Well the 4.8% is an annual rate, so your effective rate is much higher.
But, no personal guarantee, etc.
It's just like a credit card
Can you tell me what it calculates out to under the terms described?
But the point is that you shouldn't be worried about a personal guarantee if you are pushing 50K a month through the account.
we can pay it
we will make probably $5000+ for the $953.00 paid...probably more
Sure, but I would need to do the calculations by month. Each $5,000. will have a different annual borrowing rate.
That's like giving away 20% of your profits for 4 months.
Do you need the extra inventory & will it create additional sales?
I don't need it.
If not why do it at all?
WEll, let me explain...
This is a new program through PayPal. You never know when you might need a small cash infusion.
I worry that if I don't try the program during this rollout phase
that we may be taken off of the table in the future
It sounds to me like what you really need is a working capital line of credit from a commercial bank.
Only select businesses were given the offer during the rollout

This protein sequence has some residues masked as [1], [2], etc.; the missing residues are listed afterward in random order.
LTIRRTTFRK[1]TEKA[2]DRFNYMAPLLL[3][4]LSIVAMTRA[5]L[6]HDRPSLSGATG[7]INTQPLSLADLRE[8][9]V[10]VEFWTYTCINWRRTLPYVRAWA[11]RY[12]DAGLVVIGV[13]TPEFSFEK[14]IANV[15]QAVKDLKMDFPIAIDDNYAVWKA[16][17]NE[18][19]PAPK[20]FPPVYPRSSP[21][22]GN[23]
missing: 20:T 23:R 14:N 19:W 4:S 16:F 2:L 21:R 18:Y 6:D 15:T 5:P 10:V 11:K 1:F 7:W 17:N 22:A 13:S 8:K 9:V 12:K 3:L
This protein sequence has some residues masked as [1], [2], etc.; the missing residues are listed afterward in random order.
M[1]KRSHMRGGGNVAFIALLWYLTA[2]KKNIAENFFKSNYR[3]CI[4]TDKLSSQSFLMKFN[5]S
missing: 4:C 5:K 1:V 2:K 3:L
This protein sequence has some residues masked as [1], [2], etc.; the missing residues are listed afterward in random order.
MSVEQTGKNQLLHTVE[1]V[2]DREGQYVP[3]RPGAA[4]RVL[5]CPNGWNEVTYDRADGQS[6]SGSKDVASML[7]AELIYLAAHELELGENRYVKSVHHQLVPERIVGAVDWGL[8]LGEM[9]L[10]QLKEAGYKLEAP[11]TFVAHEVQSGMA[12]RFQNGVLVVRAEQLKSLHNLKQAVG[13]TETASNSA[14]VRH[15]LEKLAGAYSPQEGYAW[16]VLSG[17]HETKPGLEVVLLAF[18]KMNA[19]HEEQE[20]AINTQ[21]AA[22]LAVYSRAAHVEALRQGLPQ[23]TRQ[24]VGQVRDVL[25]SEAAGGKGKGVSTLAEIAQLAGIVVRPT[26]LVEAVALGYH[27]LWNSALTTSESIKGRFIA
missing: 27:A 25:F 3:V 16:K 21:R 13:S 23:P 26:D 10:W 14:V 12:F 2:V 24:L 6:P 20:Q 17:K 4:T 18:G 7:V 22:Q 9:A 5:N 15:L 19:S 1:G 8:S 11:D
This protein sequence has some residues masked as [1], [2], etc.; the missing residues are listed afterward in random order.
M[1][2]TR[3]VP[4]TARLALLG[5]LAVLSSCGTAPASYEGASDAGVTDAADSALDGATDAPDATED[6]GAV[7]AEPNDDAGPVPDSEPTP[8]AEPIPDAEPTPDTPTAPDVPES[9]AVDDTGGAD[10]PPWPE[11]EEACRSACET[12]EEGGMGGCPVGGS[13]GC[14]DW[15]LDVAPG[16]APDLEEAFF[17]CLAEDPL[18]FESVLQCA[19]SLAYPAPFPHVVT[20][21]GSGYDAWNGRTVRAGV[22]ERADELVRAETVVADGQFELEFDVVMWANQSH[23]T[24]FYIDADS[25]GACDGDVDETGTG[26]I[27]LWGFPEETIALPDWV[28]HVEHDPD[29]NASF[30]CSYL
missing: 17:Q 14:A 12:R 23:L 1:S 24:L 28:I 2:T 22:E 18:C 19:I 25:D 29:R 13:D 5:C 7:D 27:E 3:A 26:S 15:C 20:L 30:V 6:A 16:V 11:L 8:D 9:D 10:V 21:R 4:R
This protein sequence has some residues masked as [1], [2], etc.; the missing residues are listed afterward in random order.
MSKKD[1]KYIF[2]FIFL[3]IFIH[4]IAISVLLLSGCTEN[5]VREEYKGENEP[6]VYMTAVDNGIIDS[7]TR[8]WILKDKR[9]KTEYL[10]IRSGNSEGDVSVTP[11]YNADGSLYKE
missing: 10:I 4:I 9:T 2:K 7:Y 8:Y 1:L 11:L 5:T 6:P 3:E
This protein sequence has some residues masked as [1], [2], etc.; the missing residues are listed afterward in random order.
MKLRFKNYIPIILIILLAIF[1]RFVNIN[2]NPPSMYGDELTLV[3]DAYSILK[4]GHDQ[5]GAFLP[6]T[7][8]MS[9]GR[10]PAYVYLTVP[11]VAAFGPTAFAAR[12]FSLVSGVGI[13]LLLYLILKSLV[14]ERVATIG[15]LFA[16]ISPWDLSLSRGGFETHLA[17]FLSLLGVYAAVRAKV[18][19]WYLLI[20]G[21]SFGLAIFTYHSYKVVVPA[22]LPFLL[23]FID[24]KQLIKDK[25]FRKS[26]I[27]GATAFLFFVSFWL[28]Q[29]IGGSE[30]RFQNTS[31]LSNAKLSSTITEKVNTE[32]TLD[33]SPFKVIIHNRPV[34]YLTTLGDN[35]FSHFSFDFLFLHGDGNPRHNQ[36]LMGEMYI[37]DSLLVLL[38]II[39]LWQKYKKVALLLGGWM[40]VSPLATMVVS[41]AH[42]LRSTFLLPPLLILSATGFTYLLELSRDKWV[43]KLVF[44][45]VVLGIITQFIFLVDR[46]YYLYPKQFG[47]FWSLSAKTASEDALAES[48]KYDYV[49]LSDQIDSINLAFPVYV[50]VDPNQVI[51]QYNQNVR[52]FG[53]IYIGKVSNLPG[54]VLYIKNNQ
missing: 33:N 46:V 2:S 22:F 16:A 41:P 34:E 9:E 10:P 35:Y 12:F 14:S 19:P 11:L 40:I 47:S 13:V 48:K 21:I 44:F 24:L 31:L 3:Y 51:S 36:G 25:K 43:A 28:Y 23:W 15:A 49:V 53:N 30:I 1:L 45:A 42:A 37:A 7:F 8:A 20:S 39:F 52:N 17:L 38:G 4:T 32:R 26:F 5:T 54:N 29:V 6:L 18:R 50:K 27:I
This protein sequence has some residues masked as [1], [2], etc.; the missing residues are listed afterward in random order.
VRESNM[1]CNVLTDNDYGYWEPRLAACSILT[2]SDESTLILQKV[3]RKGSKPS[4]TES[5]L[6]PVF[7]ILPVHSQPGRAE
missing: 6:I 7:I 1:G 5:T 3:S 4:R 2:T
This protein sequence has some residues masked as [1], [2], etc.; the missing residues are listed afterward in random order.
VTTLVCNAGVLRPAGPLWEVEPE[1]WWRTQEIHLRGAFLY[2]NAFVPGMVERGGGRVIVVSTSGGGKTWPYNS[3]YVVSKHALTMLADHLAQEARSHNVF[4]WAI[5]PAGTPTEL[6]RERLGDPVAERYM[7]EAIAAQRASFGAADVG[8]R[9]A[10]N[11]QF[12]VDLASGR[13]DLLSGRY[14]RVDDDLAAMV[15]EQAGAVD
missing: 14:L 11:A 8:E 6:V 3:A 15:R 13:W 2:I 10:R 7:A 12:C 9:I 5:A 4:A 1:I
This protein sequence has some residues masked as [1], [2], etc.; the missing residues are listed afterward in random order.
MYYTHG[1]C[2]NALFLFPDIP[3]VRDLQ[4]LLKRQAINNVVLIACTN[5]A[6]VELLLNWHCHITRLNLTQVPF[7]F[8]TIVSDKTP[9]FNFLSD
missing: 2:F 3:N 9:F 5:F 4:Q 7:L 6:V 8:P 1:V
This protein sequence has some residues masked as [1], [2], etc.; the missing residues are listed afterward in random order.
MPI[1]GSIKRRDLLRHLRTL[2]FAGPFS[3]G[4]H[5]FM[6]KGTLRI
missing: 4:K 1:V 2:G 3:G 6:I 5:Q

So they say
It's expensive money you're saying
Businesses with sufficient transactions running through Paypal.
Yes it is extremely expensive.
Look at it this way.
If you only have a $20,000. loan for 1 month rather than 12, what is the interest rate on that loan for 1 month.
20,000. / 953. x 12=
almost 60% rate (5x12=60); so while the number doesn't sound that bad, you only have the 20K for a month or less, depending upon how they charge your account; could be even less time than a month.
I'm sorry. I'm not following that example...
It is basically what you computed before x 12 rather than 4months to get an annualized figure. Now that would only be on the first $5,000., of the 20K.
4.8% on the first 5000
The 4.8% you computed, is based upon have the $20,000. outstanding for 1 year.
I know business but I never took accounting and I don't know the formulas. I'm sorry if I am ignorant...
You only have the $20,000. for 1 month or less.
they would get back $1000.00-$2000.00 in one week